Clearly, postmodernism is conceptually more complex than that brief synopsis. But the most common examples of postmodern expression in the world at large are the reuse and rehashing of previous work. In the movie industry, it seems almost more common to see sequels and the remakes of sequels than the release of new titles. Is it really necessary to make Halloween 2 (2009) — the remake of Halloween 1, as opposed to Halloween II (1981) — the sequel to Halloween 1?
In the music business, the sampling of older songs, the remake of songs, and the countless remix variations of the same song, all are a direct expression of postmodernism. Of course, it is not likely that the latest hip hop stars are sitting down in the studio discussing how they are going to borrow from the past to make a new sweeping postmodernist statement. The process is not that contrived. Artistic expression has always been a product of the modality of the time and the viewpoints of the culture that created the artist that creates the art. We reflect our surroundings. So, the recording artist that samples others’ music may be completely unaware of the postmodern implications of that style, but may simply be conforming to the expected sounds that define the genre.
Print design, however, does seem to be quite a bit more conscious of the postmodern movement since most designers have attended art school and have invariably been involved in discussions regarding modern design theory. Old classical typefaces have been “frankensteined” together with modern fonts in glaringly disharmonious ways to specifically direct attention to the irony of the new context. There are other uses of type that allow letters and words to be cut off by the edge of the page in an acknowledgment of the over-propagation of text. Some have even argued that text is not meant to be read. At first, this sounds absurd, but in an urban environment, it is estimated that we see approximately fifteen thousand printed pieces each day, certainly more than we can ever stop to read. So, type becomes an environmental element, almost like the leaves on the trees in a forest. We do not see each leaf individually, yet their collective effect does much to create the atmosphere of the forest. And so it is with type. As it is cut off by the edge of our vision in the world around us, so it is on the page.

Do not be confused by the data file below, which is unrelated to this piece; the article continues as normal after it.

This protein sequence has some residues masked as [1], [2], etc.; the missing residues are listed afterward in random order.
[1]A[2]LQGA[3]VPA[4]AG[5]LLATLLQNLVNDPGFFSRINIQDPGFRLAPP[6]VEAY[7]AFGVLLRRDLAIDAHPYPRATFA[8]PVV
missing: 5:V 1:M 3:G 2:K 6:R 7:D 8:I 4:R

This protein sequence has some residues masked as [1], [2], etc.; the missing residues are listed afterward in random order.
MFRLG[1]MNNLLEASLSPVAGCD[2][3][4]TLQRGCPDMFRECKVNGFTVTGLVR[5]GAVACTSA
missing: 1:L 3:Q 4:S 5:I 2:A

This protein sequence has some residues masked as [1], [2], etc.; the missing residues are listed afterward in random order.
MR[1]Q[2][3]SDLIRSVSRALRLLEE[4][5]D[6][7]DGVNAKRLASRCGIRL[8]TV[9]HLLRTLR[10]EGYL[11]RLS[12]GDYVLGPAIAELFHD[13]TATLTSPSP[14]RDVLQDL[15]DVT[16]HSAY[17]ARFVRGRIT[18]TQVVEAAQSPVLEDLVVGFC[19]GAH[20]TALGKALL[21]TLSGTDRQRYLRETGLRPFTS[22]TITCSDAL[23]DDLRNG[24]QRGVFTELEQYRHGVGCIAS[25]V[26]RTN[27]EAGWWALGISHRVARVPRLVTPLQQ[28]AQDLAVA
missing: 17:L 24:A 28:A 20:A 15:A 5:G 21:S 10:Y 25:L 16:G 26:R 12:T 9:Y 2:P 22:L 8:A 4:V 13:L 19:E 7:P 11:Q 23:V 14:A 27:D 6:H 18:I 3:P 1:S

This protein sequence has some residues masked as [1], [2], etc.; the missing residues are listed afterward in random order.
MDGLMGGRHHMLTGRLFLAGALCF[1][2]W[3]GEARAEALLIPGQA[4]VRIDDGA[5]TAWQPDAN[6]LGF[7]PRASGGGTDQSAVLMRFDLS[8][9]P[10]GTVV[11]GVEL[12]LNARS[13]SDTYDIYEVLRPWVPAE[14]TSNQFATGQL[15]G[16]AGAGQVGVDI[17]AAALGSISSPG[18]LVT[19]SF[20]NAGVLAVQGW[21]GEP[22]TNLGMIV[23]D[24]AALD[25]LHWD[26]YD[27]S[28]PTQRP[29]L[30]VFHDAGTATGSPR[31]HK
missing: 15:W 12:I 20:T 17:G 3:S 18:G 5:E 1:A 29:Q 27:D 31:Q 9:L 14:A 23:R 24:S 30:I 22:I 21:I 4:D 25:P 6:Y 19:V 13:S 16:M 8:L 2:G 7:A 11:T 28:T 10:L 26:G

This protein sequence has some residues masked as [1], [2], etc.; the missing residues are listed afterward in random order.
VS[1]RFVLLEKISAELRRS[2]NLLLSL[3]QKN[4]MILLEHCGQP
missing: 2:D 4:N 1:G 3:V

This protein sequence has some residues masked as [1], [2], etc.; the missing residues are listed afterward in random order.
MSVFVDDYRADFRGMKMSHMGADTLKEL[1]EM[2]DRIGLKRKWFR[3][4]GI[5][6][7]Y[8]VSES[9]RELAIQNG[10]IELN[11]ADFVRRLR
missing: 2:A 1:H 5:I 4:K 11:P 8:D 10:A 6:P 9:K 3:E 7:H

Additionally, the exaggerations of the peculiarities of our modern technology - overlaying the scratches and pops of an old record onto digital music, running grainy filters on video to emulate old film, or enlarging the pixelization of an image - all becomes a reflection of and a comment on our social media. Our adaptability develops a taste for these details of over-industrialization.
Tim Sunderman is an illustrator who is also a full-time college graphic design instructor in the San Francisco Bay Area. Never content in a single medium, he has experimented broadly with photography, video, writing, and even marble sculpture. But graphic design still pays the bills.
“Most people would consider a statement like “all that can be created has already been created...” as being cynical. After all, no boundaries to creativity have ever been discovered...“